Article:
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18 Responses

  1. Perhaps if the cattle association took some of the monies spent on bribes of local government peoples and hired a few more cowboys to ride out there on the range, which are probably on public land, then that 25 cow figure might just be zilch.

    • I agree. Maybe we should add some more economic perks like: double the value of the amount given to the “injured” rancher for loosing his cow to a wolf, and cutting the amount that he has to pay for grazing cattle on public lands. Us taxpayers in Oregon have lots of money we can shove their way.

    • Norman is right, and just what do you think was done back in the day when there were thousands of wolves and ranches were at a all time high? They atleast had some respect for the wildlife instead of killing everything in sight. They hired more ranchers to watch their cattle. Oh I forgot we didnt have corrupt govt, politicians,with money backing the ranchers, having the wolves delisted so they can issue the ok for them to be shot and killed so when they get down to a bare few they can have them relisted for a big fat grant. We are well aware of how all this works.

  2. They been hanging out with a bunch of teenage girls DRAMA QUEENS

  3. Oh I agree, Get Some Cowboys out there watching those cows, Get Some Herding Dogs, Instead of paying for dead cows that are probably diseased more then wolf kills and start paying for the land you grazing your cattle on. that truly belong to the wild animals not your dumb steroid shot up cows,. wolves have been in this country longer then white man or your cows.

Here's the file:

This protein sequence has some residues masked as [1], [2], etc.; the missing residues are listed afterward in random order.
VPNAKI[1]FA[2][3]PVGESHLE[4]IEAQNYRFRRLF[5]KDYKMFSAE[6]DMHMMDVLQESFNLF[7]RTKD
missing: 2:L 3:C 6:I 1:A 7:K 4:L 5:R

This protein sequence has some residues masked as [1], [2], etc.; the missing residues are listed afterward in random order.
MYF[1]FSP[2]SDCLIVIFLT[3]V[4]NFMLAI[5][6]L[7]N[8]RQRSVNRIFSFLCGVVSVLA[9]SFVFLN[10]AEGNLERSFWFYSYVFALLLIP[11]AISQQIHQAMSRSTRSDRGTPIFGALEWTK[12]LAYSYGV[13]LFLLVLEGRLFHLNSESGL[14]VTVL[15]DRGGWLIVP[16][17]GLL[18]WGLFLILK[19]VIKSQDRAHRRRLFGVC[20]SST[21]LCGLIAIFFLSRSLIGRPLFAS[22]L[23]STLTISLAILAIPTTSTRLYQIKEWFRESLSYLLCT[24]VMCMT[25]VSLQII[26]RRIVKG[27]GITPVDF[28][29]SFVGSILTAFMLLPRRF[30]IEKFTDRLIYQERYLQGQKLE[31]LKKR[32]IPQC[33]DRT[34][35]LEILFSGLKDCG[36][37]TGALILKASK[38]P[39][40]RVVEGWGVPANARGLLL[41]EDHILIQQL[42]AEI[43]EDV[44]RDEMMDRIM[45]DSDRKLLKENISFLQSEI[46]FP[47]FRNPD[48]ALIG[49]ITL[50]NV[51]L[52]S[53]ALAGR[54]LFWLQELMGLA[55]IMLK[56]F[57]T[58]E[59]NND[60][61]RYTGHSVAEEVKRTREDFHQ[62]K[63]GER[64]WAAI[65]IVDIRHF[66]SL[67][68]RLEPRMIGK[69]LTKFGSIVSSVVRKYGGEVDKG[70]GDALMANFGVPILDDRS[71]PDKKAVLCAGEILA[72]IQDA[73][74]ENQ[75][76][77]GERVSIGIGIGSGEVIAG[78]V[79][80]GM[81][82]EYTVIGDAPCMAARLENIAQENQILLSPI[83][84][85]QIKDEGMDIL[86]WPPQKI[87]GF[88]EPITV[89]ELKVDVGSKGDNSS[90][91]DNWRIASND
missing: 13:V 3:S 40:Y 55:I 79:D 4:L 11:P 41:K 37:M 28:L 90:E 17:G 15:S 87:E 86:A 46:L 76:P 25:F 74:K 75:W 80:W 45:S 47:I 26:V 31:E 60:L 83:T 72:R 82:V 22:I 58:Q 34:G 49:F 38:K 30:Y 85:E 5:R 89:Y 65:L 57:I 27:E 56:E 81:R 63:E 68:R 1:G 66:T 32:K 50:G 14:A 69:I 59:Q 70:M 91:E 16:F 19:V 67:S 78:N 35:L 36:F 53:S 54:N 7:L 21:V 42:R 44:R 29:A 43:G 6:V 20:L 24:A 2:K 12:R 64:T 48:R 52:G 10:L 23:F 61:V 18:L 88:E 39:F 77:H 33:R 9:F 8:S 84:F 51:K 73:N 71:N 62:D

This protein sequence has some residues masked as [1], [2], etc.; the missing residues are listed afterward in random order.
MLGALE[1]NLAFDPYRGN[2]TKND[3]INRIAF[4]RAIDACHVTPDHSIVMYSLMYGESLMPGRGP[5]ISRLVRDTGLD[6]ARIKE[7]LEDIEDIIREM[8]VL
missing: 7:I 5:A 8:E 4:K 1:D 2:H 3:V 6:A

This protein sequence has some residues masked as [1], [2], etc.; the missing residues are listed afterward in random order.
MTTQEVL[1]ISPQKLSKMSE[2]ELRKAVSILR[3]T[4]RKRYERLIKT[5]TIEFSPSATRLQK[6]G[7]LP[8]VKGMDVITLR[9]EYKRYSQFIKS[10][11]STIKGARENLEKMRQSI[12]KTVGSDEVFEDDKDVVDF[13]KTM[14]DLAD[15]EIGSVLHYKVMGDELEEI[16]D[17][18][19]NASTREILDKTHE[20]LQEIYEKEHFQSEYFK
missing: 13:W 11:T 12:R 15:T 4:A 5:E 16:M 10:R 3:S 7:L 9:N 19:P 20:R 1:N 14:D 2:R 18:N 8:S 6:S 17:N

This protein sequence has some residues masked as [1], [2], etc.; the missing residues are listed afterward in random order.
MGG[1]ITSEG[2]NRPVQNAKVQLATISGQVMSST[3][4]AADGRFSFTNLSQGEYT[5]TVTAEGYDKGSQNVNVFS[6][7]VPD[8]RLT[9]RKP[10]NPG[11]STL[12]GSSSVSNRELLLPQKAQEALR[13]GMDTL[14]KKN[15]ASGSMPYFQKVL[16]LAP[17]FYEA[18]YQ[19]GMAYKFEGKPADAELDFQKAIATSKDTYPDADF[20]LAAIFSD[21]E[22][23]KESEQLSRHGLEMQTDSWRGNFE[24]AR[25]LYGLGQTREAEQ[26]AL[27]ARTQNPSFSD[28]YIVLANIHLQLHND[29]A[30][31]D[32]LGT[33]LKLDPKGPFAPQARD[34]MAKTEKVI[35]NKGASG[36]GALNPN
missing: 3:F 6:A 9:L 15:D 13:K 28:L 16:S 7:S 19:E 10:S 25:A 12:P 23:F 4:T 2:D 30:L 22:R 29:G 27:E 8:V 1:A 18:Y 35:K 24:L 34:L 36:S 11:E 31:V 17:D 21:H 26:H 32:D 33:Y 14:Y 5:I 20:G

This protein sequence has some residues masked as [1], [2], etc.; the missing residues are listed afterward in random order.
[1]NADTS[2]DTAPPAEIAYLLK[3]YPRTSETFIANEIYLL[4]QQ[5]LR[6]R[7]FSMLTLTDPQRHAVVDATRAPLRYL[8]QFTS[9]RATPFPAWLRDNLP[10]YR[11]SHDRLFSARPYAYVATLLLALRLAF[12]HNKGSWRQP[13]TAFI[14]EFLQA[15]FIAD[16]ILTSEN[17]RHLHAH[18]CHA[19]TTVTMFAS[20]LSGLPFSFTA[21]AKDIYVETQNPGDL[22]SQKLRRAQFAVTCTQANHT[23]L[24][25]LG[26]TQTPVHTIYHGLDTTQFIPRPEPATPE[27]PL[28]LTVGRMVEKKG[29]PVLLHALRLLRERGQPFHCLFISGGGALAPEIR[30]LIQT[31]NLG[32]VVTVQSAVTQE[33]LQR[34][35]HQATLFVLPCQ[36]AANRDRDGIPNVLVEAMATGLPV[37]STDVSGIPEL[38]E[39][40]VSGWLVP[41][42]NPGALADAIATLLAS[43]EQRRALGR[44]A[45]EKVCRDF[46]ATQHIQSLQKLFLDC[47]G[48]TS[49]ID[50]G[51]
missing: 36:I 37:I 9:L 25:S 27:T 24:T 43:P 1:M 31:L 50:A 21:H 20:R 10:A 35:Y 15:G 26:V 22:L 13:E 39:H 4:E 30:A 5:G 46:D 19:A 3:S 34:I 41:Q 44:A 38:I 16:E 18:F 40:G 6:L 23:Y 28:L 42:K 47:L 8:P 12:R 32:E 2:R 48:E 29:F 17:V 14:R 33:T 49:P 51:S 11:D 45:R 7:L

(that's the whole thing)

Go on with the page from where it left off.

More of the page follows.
4. I live in the “eastern part of the state” – in wolf country. Wolves are not terrorizing anything out here- we never even see them. This wrongful persecution is not based in reality of any kind. Livestock producers just need to practice better animal husbandry- protect your animals. Leave the native wildlife and public lands alone!

    • They wont stay on public lands! And if the ranchers had dogs the wolves would kill them like they did in Idaho. You need to get focused. Caint wait to hear what you have to say when they come
      into a small town school yard and do what they do best..

  5. I don’t remember anybody asking me to wiegh in on weather or not it was a good idea to bring back wolves to Oregon. You people look at wolves as a cute really big dog. Its one thing to encounter a Bear, or a Cougar.! They travel by themselves but its another story when you are surrounded by a Wolf Pack!!! What’s going to happen if these wolves show up in a school yard? Are you willing to go to jail for the wolf killing someones child? You caint blame the wolf for doing what comes natural can you???? I work for the state out in the woods and im not allowed to carry a gun to protect myself from crazy people let alone wild animals.! And I can say its unnerving to get out of a vehicle in the middle of the night to relieve myself or to help a stranded motorist. You want wolves and grizzly. ? Put them in a zoo where they are protected and taken care of and quit screwing with peoples lives!

  6. In reply to two comments I see on this article, I would really like to hear about it when the wolves actually do kill someone… Because they won’t. I doubt they’d even come close to terrorizing a “small-town school yard.” If you look at statistics, you are more likely to be killed by a domestic dog than a gray wolf in your lifetime. Please, people, find some common sense and don’t listen to pop-culture myths any more.